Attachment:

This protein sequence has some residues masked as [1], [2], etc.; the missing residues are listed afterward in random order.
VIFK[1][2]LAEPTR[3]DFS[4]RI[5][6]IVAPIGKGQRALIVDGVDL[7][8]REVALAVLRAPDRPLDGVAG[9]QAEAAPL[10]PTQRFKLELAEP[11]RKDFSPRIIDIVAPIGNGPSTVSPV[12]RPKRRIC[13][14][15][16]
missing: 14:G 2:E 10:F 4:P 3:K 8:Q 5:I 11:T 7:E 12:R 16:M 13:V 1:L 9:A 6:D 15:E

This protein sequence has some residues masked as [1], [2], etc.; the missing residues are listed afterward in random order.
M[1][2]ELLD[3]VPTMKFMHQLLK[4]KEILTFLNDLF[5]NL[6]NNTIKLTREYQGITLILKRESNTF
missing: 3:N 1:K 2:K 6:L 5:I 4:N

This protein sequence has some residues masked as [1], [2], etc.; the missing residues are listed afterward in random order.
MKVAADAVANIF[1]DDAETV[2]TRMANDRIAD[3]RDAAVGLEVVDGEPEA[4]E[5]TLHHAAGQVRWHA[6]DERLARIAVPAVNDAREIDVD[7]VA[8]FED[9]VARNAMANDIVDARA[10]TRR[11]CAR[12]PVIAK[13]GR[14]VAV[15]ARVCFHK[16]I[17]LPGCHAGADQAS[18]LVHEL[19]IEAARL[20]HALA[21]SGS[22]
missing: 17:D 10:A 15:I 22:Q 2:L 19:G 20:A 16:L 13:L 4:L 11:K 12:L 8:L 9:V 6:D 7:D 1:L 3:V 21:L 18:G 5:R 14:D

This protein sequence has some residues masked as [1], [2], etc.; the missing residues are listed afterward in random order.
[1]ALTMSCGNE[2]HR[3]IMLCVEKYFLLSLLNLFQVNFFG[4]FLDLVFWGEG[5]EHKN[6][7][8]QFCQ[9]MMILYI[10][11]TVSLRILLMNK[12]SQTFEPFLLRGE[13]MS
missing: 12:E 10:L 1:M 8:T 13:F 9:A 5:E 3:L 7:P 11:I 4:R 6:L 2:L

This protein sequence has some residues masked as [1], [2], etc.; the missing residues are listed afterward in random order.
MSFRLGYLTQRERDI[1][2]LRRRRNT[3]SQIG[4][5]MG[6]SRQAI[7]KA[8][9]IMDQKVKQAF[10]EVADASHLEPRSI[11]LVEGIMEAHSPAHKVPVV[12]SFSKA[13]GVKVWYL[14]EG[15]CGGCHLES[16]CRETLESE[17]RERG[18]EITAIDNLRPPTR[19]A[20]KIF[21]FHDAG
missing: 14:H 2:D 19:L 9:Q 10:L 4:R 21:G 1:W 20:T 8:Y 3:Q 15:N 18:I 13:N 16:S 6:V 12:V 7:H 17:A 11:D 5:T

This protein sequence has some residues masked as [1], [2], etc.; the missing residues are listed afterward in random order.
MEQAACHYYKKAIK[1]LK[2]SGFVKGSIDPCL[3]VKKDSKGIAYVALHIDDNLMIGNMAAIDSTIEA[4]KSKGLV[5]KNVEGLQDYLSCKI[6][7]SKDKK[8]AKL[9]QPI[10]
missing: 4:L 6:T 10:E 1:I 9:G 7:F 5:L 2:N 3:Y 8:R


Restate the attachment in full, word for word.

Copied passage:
This protein sequence has some residues masked as [1], [2], etc.; the missing residues are listed afterward in random order.
VIFK[1][2]LAEPTR[3]DFS[4]RI[5][6]IVAPIGKGQRALIVDGVDL[7][8]REVALAVLRAPDRPLDGVAG[9]QAEAAPL[10]PTQRFKLELAEP[11]RKDFSPRIIDIVAPIGNGPSTVSPV[12]RPKRRIC[13][14][15][16]
missing: 14:G 2:E 10:F 4:P 3:K 8:Q 5:I 11:T 7:E 12:R 16:M 13:V 1:L 9:A 6:D 15:E

This protein sequence has some residues masked as [1], [2], etc.; the missing residues are listed afterward in random order.
M[1][2]ELLD[3]VPTMKFMHQLLK[4]KEILTFLNDLF[5]NL[6]NNTIKLTREYQGITLILKRESNTF
missing: 3:N 1:K 2:K 6:L 5:I 4:N

This protein sequence has some residues masked as [1], [2], etc.; the missing residues are listed afterward in random order.
MKVAADAVANIF[1]DDAETV[2]TRMANDRIAD[3]RDAAVGLEVVDGEPEA[4]E[5]TLHHAAGQVRWHA[6]DERLARIAVPAVNDAREIDVD[7]VA[8]FED[9]VARNAMANDIVDARA[10]TRR[11]CAR[12]PVIAK[13]GR[14]VAV[15]ARVCFHK[16]I[17]LPGCHAGADQAS[18]LVHEL[19]IEAARL[20]HALA[21]SGS[22]
missing: 17:D 10:A 15:I 22:Q 2:L 19:G 20:A 16:L 13:L 4:L 11:K 12:L 8:L 9:V 6:D 7:D 1:L 3:V 21:L 18:G 5:R 14:D

This protein sequence has some residues masked as [1], [2], etc.; the missing residues are listed afterward in random order.
[1]ALTMSCGNE[2]HR[3]IMLCVEKYFLLSLLNLFQVNFFG[4]FLDLVFWGEG[5]EHKN[6][7][8]QFCQ[9]MMILYI[10][11]TVSLRILLMNK[12]SQTFEPFLLRGE[13]MS
missing: 12:E 10:L 1:M 8:T 13:F 9:A 5:E 3:L 7:P 11:I 4:R 6:L 2:L

This protein sequence has some residues masked as [1], [2], etc.; the missing residues are listed afterward in random order.
MSFRLGYLTQRERDI[1][2]LRRRRNT[3]SQIG[4][5]MG[6]SRQAI[7]KA[8][9]IMDQKVKQAF[10]EVADASHLEPRSI[11]LVEGIMEAHSPAHKVPVV[12]SFSKA[13]GVKVWYL[14]EG[15]CGGCHLES[16]CRETLESE[17]RERG[18]EITAIDNLRPPTR[19]A[20]KIF[21]FHDAG
missing: 14:H 2:D 19:L 9:Q 10:L 4:R 21:G 1:W 20:T 8:Y 3:Q 15:N 18:I 13:N 16:S 6:V 12:V 7:H 17:A 11:D 5:T

This protein sequence has some residues masked as [1], [2], etc.; the missing residues are listed afterward in random order.
MEQAACHYYKKAIK[1]LK[2]SGFVKGSIDPCL[3]VKKDSKGIAYVALHIDDNLMIGNMAAIDSTIEA[4]KSKGLV[5]KNVEGLQDYLSCKI[6][7]SKDKK[8]AKL[9]QPI[10]
missing: 4:L 6:T 10:E 1:I 9:G 7:F 5:L 2:N 3:Y 8:R